Ice Markets: Animals are dead, dressed, and on ice.

Keep both separate from fresh produce, especially items with no/minimal expected cooking.

Merltech: Covid is believed to come from Asian wild life being eaten.
Aids is believed to come from African monkeys being eaten.

So yes, PETA (people eating tasty animals) need to be aware of these dangers.


I'm not sure I have heard that particular variation of the story, but my god is yours more PG-13.
Creutzfeldt-Jakob disease is the one humans get from Eating monkey brains... So, unless you were being lewd...
 
2021-09-07 9:15:14 AM  

Psychopusher: But ... animals are delicious.  You can't stop me from eating delicious things!

In all seriousness, I'm not opposed to eating plant-based meats as long as they do a pretty good job of imitating the real thing.  Plant-based burgers and sausages are pretty decent -- not perfect, but they've come a long way.  I'm starting to see plant-based chicken products done in the same vein as the beef products showing up too, though I've no idea what they're like.  (And they're not the tofu/seitan stuff that's existed for ages.)

Neither am I opposed to the idea of lab-grown meats.  I'd try them.  But until they get close enough in flavour and texture that I'd happily have either one (and plant-based burgers are pretty close), I'm gonna keep eating beef and pork and chicken and fish.  Because, again, delicious.

/Had fried chicken with mashed potatoes and gravy and fresh green and yellow beans last night.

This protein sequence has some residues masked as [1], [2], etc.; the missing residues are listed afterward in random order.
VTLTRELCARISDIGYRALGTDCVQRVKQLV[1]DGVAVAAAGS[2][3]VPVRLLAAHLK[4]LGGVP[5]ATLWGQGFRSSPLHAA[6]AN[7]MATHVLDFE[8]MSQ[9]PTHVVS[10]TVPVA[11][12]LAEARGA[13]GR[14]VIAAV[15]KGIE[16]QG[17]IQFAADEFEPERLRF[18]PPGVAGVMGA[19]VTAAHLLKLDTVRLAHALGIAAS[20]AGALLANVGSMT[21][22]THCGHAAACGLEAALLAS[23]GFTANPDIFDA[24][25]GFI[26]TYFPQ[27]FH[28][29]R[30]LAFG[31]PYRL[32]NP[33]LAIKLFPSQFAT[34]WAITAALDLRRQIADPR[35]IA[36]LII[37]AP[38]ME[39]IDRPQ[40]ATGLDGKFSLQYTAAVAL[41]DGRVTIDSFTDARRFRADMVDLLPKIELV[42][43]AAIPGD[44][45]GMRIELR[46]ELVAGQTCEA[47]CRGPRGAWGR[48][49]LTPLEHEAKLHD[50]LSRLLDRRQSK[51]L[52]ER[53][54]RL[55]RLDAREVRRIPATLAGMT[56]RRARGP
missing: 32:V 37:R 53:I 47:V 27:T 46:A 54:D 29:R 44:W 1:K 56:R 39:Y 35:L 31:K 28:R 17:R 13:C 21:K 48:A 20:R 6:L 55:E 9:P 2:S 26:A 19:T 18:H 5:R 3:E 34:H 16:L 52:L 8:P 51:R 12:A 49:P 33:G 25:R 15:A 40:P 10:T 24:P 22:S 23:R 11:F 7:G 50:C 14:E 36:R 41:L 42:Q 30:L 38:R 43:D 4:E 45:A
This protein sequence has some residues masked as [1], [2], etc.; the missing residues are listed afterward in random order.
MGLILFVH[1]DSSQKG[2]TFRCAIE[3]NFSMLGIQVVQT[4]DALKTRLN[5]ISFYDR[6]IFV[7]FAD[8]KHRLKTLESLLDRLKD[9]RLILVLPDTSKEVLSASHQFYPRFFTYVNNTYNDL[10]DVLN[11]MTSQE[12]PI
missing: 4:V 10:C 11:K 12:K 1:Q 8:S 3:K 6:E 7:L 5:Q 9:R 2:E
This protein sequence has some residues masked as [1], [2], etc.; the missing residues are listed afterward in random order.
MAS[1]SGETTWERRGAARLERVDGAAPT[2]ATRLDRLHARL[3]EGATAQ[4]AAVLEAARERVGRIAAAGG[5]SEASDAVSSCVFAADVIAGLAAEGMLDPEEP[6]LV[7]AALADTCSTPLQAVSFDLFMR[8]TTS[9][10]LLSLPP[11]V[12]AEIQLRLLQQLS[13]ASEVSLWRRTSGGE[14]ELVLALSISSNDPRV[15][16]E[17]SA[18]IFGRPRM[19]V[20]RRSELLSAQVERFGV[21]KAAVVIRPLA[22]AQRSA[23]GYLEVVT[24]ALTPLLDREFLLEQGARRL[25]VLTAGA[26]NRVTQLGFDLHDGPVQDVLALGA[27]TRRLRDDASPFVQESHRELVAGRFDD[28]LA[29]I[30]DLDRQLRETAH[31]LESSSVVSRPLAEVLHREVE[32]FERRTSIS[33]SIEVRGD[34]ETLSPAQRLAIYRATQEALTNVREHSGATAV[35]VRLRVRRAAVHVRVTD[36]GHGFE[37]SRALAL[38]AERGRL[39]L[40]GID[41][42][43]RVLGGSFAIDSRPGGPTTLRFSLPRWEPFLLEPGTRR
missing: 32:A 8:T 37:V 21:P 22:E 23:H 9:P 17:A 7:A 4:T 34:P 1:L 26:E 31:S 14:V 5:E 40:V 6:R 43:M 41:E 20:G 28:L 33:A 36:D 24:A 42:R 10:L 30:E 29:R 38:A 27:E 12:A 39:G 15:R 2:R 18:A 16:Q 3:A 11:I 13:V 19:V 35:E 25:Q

Have you tried Quorn products? It's a fungus based food. The "chicken" patties are pretty good.
 
2021-09-07 9:28:20 AM  

puffy999: The weird thing is that we're SO rich-centric now that I don't doubt there are ranches somewhere used exclusively to feed the elite classes things such as passenger pigeon and great auk eggs or BBQ thylacine tails.


Sure, that's what you tell them. What you actually feed them is Hawaiian tigerfish mixed with smoked turkey.

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2021-09-07 11:11:11 AM  

CFitzsimmons: Psychopusher: But ... animals are delicious.  You can't stop me from eating delicious things!

In all seriousness, I'm not opposed to eating plant-based meats as long as they do a pretty good job of imitating the real thing.  Plant-based burgers and sausages are pretty decent -- not perfect, but they've come a long way.  I'm starting to see plant-based chicken products done in the same vein as the beef products showing up too, though I've no idea what they're like.  (And they're not the tofu/seitan stuff that's existed for ages.)